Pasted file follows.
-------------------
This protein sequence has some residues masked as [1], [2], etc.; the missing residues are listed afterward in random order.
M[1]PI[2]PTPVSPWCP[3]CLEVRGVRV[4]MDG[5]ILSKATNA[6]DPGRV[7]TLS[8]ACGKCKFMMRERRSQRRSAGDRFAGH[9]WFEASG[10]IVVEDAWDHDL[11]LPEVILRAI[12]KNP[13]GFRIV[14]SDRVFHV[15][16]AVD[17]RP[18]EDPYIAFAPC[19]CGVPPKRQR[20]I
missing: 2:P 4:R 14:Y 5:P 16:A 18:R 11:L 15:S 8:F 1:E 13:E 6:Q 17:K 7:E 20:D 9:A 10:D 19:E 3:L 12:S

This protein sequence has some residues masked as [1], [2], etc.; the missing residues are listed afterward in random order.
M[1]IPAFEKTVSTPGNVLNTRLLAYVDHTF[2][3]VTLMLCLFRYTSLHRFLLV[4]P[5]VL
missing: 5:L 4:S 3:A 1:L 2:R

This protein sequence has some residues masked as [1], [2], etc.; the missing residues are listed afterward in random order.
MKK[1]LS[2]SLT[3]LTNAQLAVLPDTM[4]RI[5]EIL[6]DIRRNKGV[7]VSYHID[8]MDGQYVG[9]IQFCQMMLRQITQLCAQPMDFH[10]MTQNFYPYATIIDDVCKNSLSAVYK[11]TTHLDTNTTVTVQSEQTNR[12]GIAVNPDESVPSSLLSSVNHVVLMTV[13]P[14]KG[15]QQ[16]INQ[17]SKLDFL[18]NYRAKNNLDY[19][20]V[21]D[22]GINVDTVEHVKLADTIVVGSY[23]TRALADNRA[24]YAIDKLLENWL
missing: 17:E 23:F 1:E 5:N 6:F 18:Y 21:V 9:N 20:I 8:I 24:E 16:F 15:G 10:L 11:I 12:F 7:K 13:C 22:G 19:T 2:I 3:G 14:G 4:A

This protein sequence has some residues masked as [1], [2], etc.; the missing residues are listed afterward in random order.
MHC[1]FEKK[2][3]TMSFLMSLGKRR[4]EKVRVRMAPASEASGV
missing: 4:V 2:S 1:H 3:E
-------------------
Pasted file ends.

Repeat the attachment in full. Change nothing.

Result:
This protein sequence has some residues masked as [1], [2], etc.; the missing residues are listed afterward in random order.
M[1]PI[2]PTPVSPWCP[3]CLEVRGVRV[4]MDG[5]ILSKATNA[6]DPGRV[7]TLS[8]ACGKCKFMMRERRSQRRSAGDRFAGH[9]WFEASG[10]IVVEDAWDHDL[11]LPEVILRAI[12]KNP[13]GFRIV[14]SDRVFHV[15][16]AVD[17]RP[18]EDPYIAFAPC[19]CGVPPKRQR[20]I
missing: 2:P 4:R 14:Y 5:P 16:A 18:R 11:L 15:S 8:F 1:E 13:E 6:Q 17:K 7:E 20:D 9:A 10:D 19:E 3:L 12:S

This protein sequence has some residues masked as [1], [2], etc.; the missing residues are listed afterward in random order.
M[1]IPAFEKTVSTPGNVLNTRLLAYVDHTF[2][3]VTLMLCLFRYTSLHRFLLV[4]P[5]VL
missing: 5:L 4:S 3:A 1:L 2:R

This protein sequence has some residues masked as [1], [2], etc.; the missing residues are listed afterward in random order.
MKK[1]LS[2]SLT[3]LTNAQLAVLPDTM[4]RI[5]EIL[6]DIRRNKGV[7]VSYHID[8]MDGQYVG[9]IQFCQMMLRQITQLCAQPMDFH[10]MTQNFYPYATIIDDVCKNSLSAVYK[11]TTHLDTNTTVTVQSEQTNR[12]GIAVNPDESVPSSLLSSVNHVVLMTV[13]P[14]KG[15]QQ[16]INQ[17]SKLDFL[18]NYRAKNNLDY[19][20]V[21]D[22]GINVDTVEHVKLADTIVVGSY[23]TRALADNRA[24]YAIDKLLENWL
missing: 17:E 23:F 1:E 5:N 6:F 18:Y 21:V 9:N 20:I 8:I 24:E 16:F 15:G 10:L 11:I 12:F 7:K 13:C 22:G 19:T 2:I 3:G 14:G 4:A

This protein sequence has some residues masked as [1], [2], etc.; the missing residues are listed afterward in random order.
MHC[1]FEKK[2][3]TMSFLMSLGKRR[4]EKVRVRMAPASEASGV
missing: 4:V 2:S 1:H 3:E